PARIS - Yves Saint Laurent, one of the most influential and enduring designers of the 20th century, will be remembered for empowering women through his fashion, a longtime friend and associate said.
Saint Laurent died Sunday at his Paris home following a long illness, said Pierre Berge, Saint Laurent's business partner for four decades. He was 71.
"Chanel gave women freedom" and Saint Laurent "gave them power," Berge said on France-Info radio. Saint Laurent was a "true creator," going beyond the aesthetic to make a social statement, Berge said.
"In this sense he was a libertarian, an anarchist and he threw bombs at the legs of society. That's how he transformed society and that's how he transformed women."
In his own words, Saint Laurent once said he felt "fashion was not only supposed to make women beautiful, but to reassure them, to give them confidence, to allow them to come to terms with themselves."
Saint Laurent was widely considered the last of a generation that included Christian Dior and Coco Chanel and made Paris the fashion capital of the world, with the Rive Gauche, or Left Bank, as its elegant headquarters.
From the first YSL tuxedo and his trim pantsuits to see-through blouses, safari jackets and glamorous gowns, Saint Laurent created instant classics that remain stylish decades later.
Designer Tomy Hilfiger said he was saddened by the loss of such a legendary talent.
"He was a creative genius who changed the world of fashion forever," Hilfiger said in an e-mail to The Associated Press.
"Mr. Saint Laurent revolutionized modern fashion with his understanding of youth, sophistication and relevance. His legacy will always be remembered," said Calvin Klein designer Francisco Costa.
Saint Laurent was born Aug. 1, 1936, in Oran, Algeria, where his father worked as a shipping executive. He first emerged as a promising designer at the age of 17, winning first prize in a contest sponsored by the International Wool Secretariat for a cocktail dress design.
A year later in 1954, he enrolled at the Chambre Syndicale school of haute couture, but student life lasted only three months. He was introduced to Christian Dior, then regarded as the greatest creator of his day, and Dior was so impressed with Saint Laurent's talent that he hired him on the spot.
When Dior died suddenly in 1957, Saint Laurent was named head of the House of Dior at the age of 21.
He opened his own haute couture fashion house with Berge in 1962. The pair later started a chain of Rive Gauche ready-to-wear boutiques.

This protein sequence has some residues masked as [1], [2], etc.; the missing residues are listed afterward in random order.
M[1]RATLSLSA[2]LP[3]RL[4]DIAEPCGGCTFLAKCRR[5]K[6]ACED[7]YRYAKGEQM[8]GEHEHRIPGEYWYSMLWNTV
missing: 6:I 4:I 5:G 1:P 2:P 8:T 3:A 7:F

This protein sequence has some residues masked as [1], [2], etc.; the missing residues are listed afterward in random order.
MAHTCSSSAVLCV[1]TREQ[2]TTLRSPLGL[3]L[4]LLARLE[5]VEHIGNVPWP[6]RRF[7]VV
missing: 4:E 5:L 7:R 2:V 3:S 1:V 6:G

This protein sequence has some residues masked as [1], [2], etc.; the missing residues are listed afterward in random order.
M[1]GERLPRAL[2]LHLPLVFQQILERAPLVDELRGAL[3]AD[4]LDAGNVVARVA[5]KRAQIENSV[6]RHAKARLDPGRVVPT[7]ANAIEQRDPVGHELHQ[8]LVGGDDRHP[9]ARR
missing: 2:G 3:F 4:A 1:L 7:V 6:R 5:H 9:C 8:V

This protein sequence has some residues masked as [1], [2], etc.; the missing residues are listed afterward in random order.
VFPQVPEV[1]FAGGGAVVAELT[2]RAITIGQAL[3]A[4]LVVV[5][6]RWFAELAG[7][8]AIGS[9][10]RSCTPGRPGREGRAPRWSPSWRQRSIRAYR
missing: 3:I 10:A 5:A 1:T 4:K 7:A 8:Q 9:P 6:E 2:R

Saint Laurent's simple navy blue pea coat over white pants, which the designer first showed in 1962, was one of his hallmarks. His "smoking," or tuxedo jacket, of 1966 remade the tux as a high fashion statement for both sexes. It remained the designer's trademark item and was updated yearly until he retired.
Also from the 60s came Beatnik chic — a black leather jacket and knit turtleneck with high boots — and sleek pantsuits that underlined Saint Laurent's statement on equality of the sexes. He showed that women could wear "men's clothes," which when tailored to the female form became an emblem of elegant femininity.
Some of his revolutionary style was met with resistance. There are famous stories of women wearing Saint Laurent pantsuits who were turned away from hotels and restaurants in London and New York.
Saint Laurent's rising star was eternalized in 1983, when the Metropolitan Museum of Art devoted a show to his work, the first ever to a living designer. He was awarded the Legion d'Honneur in 1985.
But bouts of depression marked his career. Berge, who also was the designer's former romantic partner, was quoted as saying that Saint Laurent was born with a nervous breakdown.
When Saint Laurent announced his retirement in 2002 at age 65 and the closure of the Paris-based haute couture house, it was mourned in the fashion world as the end of an era. His ready-to-wear label, Rive Gauche, which was sold to Gucci in 1999 for $70 million cash and royalties, still has boutiques around the world.
After retirement, Saint Laurent spoke of his battles with depression, drugs and loneliness, though he gave no indication that those problems were directly tied to his decision to stop working.
"I've known fear and terrible solitude," he said. "Tranquilizers and drugs, those phony friends. The prison of depression and hospitals. I've emerged from all this, dazzled but sober."
Associated Press writers Rachid Aouli and Joelle Diderich contributed to this report.